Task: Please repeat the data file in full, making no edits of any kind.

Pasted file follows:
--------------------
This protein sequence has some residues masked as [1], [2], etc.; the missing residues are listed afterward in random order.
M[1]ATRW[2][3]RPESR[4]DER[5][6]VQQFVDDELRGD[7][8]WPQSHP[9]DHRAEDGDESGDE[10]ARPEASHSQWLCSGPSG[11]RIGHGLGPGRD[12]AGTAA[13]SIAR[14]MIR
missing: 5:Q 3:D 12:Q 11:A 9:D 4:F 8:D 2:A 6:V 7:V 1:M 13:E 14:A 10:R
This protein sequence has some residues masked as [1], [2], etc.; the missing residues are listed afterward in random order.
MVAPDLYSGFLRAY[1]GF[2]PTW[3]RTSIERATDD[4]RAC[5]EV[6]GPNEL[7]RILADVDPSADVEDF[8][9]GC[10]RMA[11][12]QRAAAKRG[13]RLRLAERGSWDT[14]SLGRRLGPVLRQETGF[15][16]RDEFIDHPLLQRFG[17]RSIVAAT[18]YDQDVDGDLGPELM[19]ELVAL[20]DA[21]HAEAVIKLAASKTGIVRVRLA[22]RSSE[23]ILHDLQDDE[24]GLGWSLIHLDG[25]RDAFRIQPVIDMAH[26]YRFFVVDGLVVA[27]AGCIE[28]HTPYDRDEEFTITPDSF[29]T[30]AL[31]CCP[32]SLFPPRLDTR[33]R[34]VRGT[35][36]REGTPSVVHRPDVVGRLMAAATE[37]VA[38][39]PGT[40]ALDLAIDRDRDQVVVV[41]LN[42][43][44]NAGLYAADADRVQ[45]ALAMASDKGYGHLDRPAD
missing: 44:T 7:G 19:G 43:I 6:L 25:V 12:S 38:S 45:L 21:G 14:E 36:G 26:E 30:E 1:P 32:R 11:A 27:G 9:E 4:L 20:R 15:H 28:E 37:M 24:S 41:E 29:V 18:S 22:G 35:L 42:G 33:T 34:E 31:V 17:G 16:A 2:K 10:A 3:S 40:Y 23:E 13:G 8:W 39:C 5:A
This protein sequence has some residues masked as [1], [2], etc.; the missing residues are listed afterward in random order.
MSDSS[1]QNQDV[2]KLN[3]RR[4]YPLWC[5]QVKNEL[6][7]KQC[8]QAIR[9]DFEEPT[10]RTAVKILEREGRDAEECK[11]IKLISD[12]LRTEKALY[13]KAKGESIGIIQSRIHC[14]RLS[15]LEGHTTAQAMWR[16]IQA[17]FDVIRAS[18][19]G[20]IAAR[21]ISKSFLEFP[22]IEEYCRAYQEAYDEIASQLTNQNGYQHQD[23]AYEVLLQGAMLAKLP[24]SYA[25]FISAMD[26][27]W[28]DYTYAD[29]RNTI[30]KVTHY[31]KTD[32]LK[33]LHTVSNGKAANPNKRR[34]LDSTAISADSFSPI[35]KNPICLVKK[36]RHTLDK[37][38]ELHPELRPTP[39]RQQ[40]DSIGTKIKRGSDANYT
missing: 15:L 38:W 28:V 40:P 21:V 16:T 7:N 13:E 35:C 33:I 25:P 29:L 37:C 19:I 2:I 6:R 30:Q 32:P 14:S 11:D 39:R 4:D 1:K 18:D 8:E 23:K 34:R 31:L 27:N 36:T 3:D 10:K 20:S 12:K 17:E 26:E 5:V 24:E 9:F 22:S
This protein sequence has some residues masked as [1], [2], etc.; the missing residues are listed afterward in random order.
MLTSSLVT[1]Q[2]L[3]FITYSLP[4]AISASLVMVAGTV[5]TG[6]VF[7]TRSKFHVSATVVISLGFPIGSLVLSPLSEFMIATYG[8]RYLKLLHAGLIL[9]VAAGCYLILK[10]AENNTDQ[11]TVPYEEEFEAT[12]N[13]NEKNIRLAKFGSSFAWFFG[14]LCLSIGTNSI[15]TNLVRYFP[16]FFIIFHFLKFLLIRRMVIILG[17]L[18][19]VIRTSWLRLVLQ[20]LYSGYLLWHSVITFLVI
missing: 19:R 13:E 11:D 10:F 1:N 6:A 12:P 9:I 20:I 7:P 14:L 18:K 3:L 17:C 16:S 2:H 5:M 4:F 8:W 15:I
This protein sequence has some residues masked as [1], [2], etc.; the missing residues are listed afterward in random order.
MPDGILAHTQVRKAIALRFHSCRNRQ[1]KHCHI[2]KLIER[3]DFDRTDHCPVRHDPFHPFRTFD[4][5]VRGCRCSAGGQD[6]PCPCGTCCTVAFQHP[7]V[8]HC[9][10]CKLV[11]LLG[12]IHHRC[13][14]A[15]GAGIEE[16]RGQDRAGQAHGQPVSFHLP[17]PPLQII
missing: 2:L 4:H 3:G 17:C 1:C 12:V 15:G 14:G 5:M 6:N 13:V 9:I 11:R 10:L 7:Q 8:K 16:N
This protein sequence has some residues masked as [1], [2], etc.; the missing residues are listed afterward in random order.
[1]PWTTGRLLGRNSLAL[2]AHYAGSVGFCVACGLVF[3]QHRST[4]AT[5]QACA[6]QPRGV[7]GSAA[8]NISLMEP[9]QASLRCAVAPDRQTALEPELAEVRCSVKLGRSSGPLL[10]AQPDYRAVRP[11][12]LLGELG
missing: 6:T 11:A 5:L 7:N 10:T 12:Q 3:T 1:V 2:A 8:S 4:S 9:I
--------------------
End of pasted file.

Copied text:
This protein sequence has some residues masked as [1], [2], etc.; the missing residues are listed afterward in random order.
M[1]ATRW[2][3]RPESR[4]DER[5][6]VQQFVDDELRGD[7][8]WPQSHP[9]DHRAEDGDESGDE[10]ARPEASHSQWLCSGPSG[11]RIGHGLGPGRD[12]AGTAA[13]SIAR[14]MIR
missing: 5:Q 3:D 12:Q 11:A 9:D 4:F 8:D 2:A 6:V 7:V 1:M 13:E 14:A 10:R
This protein sequence has some residues masked as [1], [2], etc.; the missing residues are listed afterward in random order.
MVAPDLYSGFLRAY[1]GF[2]PTW[3]RTSIERATDD[4]RAC[5]EV[6]GPNEL[7]RILADVDPSADVEDF[8][9]GC[10]RMA[11][12]QRAAAKRG[13]RLRLAERGSWDT[14]SLGRRLGPVLRQETGF[15][16]RDEFIDHPLLQRFG[17]RSIVAAT[18]YDQDVDGDLGPELM[19]ELVAL[20]DA[21]HAEAVIKLAASKTGIVRVRLA[22]RSSE[23]ILHDLQDDE[24]GLGWSLIHLDG[25]RDAFRIQPVIDMAH[26]YRFFVVDGLVVA[27]AGCIE[28]HTPYDRDEEFTITPDSF[29]T[30]AL[31]CCP[32]SLFPPRLDTR[33]R[34]VRGT[35][36]REGTPSVVHRPDVVGRLMAAATE[37]VA[38][39]PGT[40]ALDLAIDRDRDQVVVV[41]LN[42][43][44]NAGLYAADADRVQ[45]ALAMASDKGYGHLDRPAD
missing: 44:T 7:G 19:G 43:I 6:L 25:V 12:S 38:S 45:L 21:G 14:E 36:G 26:E 30:E 1:P 32:R 11:A 27:G 9:E 4:L 20:R 15:H 28:E 37:M 24:S 41:E 29:V 18:S 22:G 35:L 42:G 33:T 34:E 31:V 17:G 16:A 2:K 10:A 3:S 40:Y 23:E 13:G 8:W 39:C 5:A
This protein sequence has some residues masked as [1], [2], etc.; the missing residues are listed afterward in random order.
MSDSS[1]QNQDV[2]KLN[3]RR[4]YPLWC[5]QVKNEL[6][7]KQC[8]QAIR[9]DFEEPT[10]RTAVKILEREGRDAEECK[11]IKLISD[12]LRTEKALY[13]KAKGESIGIIQSRIHC[14]RLS[15]LEGHTTAQAMWR[16]IQA[17]FDVIRAS[18][19]G[20]IAAR[21]ISKSFLEFP[22]IEEYCRAYQEAYDEIASQLTNQNGYQHQD[23]AYEVLLQGAMLAKLP[24]SYA[25]FISAMD[26][27]W[28]DYTYAD[29]RNTI[30]KVTHY[31]KTD[32]LK[33]LHTVSNGKAANPNKRR[34]LDSTAISADSFSPI[35]KNPICLVKK[36]RHTLDK[37][38]ELHPELRPTP[39]RQQ[40]DSIGTKIKRGSDANYT
missing: 15:L 38:W 28:V 40:P 21:V 16:T 7:N 13:E 35:C 33:I 25:P 29:L 37:C 19:I 2:I 6:R 30:Q 32:P 14:S 11:D 39:R 4:D 1:K 18:D 8:E 23:K 34:R 31:L 27:N 36:T 3:D 10:K 20:S 12:K 17:E 26:E 5:V 24:E 9:F 22:S
This protein sequence has some residues masked as [1], [2], etc.; the missing residues are listed afterward in random order.
MLTSSLVT[1]Q[2]L[3]FITYSLP[4]AISASLVMVAGTV[5]TG[6]VF[7]TRSKFHVSATVVISLGFPIGSLVLSPLSEFMIATYG[8]RYLKLLHAGLIL[9]VAAGCYLILK[10]AENNTDQ[11]TVPYEEEFEAT[12]N[13]NEKNIRLAKFGSSFAWFFG[14]LCLSIGTNSI[15]TNLVRYFP[16]FFIIFHFLKFLLIRRMVIILG[17]L[18][19]VIRTSWLRLVLQ[20]LYSGYLLWHSVITFLVI
missing: 19:R 13:E 11:D 10:F 1:N 6:A 12:P 9:I 20:I 7:P 14:L 18:K 3:L 17:C 16:S 2:H 5:M 4:F 8:W 15:I
This protein sequence has some residues masked as [1], [2], etc.; the missing residues are listed afterward in random order.
MPDGILAHTQVRKAIALRFHSCRNRQ[1]KHCHI[2]KLIER[3]DFDRTDHCPVRHDPFHPFRTFD[4][5]VRGCRCSAGGQD[6]PCPCGTCCTVAFQHP[7]V[8]HC[9][10]CKLV[11]LLG[12]IHHRC[13][14]A[15]GAGIEE[16]RGQDRAGQAHGQPVSFHLP[17]PPLQII
missing: 2:L 4:H 3:G 17:C 1:C 12:V 15:G 14:G 5:M 6:N 13:V 9:I 11:R 10:L 7:Q 8:K 16:N
This protein sequence has some residues masked as [1], [2], etc.; the missing residues are listed afterward in random order.
[1]PWTTGRLLGRNSLAL[2]AHYAGSVGFCVACGLVF[3]QHRST[4]AT[5]QACA[6]QPRGV[7]GSAA[8]NISLMEP[9]QASLRCAVAPDRQTALEPELAEVRCSVKLGRSSGPLL[10]AQPDYRAVRP[11][12]LLGELG
missing: 6:T 11:A 5:L 7:N 10:T 12:Q 3:T 1:V 2:A 8:S 4:S 9:I